Monday, October 27, 2008


We're heading out tomorrow morning early, on a flight to San Francisco.  We're giving a talk and slide show at an event at Draeger's, in San Mateo, tomorrow night.  The next day Jeffrey continues west, to Thailand, and I turn around and come back to Toronto.  

How strange, that we can fly around like this, transporting ourselves around the globe.  It is a little unsettling, and it should be (and not just for carbon footprint reasons).  The moment we start taking travel for granted, we're in big trouble.  It still has a magical feel to me, even trips like this, to a place in North America that I have been to a number of times...  

Maybe it's the possibility of encounters with strangers, unexpected conversations, glimpses into other lives.   That for sure is a big part of it.  And perhaps too it's just the remarkable transplanting that happens when we arrive by plane somewhere completely other, and then are able to walk and drive around as if we'd always been there.  Surely it should show, I sometimes think, the fact that I've just stepped off a plane and am finding everything new and different here.  But it rarely does, or at least not so that anyone would notice!

And of course it's always good to remember what a small proportion of the people in the world ever get to fly in a plane.  This Tibetan nomad girl, whom we met in the Changtang, the huge plateau of western Tibet, probably never will, for example.

On another subject, our friend Kaz dropped by today, a lovely surprise.  She's begun to write poetry again. As she says, it comes from an entirely different place than prose.  I find myself envying that deeply sure artist's confidence of hers, and also grateful that she is enriching the world for all of us.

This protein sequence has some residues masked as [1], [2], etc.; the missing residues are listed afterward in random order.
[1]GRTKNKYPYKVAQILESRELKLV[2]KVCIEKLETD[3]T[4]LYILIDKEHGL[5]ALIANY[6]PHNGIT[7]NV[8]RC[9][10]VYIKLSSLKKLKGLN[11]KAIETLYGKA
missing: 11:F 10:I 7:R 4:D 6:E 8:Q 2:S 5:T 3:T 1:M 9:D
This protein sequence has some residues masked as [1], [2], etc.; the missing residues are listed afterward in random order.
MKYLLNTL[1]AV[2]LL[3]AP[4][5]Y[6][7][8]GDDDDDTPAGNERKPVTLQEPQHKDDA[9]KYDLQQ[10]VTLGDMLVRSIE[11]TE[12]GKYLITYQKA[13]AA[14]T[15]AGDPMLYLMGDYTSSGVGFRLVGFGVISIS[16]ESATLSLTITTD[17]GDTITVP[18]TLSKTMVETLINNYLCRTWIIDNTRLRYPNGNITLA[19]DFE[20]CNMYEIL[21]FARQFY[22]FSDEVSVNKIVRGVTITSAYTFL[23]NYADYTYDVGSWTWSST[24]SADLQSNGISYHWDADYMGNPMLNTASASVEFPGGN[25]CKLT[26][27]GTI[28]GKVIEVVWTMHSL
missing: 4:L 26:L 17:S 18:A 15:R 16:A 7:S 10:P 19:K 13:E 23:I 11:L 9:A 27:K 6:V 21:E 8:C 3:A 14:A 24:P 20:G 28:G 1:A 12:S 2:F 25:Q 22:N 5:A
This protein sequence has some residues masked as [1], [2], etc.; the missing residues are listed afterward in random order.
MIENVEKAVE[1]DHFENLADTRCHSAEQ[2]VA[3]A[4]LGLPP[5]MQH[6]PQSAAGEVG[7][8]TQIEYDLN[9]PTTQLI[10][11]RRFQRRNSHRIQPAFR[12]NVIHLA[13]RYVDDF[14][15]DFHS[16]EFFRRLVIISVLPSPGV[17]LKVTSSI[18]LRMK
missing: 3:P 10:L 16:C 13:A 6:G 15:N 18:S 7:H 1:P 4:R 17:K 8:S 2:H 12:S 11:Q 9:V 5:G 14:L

Wednesday, October 22, 2008


Last night Jeffrey and I drove to Waterloo , about 75 minutes west of Toronto, for a book tour event for Beyond the Great Wall (and without specific directions I managed to get us to Cambridge and Kitchener, before we finally made it to neighbouring Waterloo).  We were in plenty of time, so it wasn't stressful, just a lot of extra driving for Jeff, and two askings of directions for me.

The event was very pleasant, and fun for us too.  WordsWorth books put it on, and it was held at a charming restaurant called Hannah's Bella Bistro, on King Street, right downtown.  Hannah is a young chef-owner with years of restaurant experience under her belt already.  She made a lot of recipes from the book.  She picked Tajik Nan as the bread, then several starters: Cheese Momos, with a side relish of Lhasa Achar, made with pickled daikon radish shreds and so delish; and a fresh Tomato Salsa.  We moved on to three beautifully presented salads, served on a long plate for two, from which we could help ourselves.  The salads were the Dai Pea Tendrils, a Uighur Salad from the Silk Road oases, made with red bell peppers, and a cucumber salad dressed with black rice vinegar.  Mains were equally interesting and diverse: A Mongolian Hotpot, made with beef simmered in a light lamb broth with mushroons and pressed tofu, and served with condiments of minced ginger and fresh chile salsa; and a pulao of chicken with punpkin, succulent and rich-tasting, smooth too.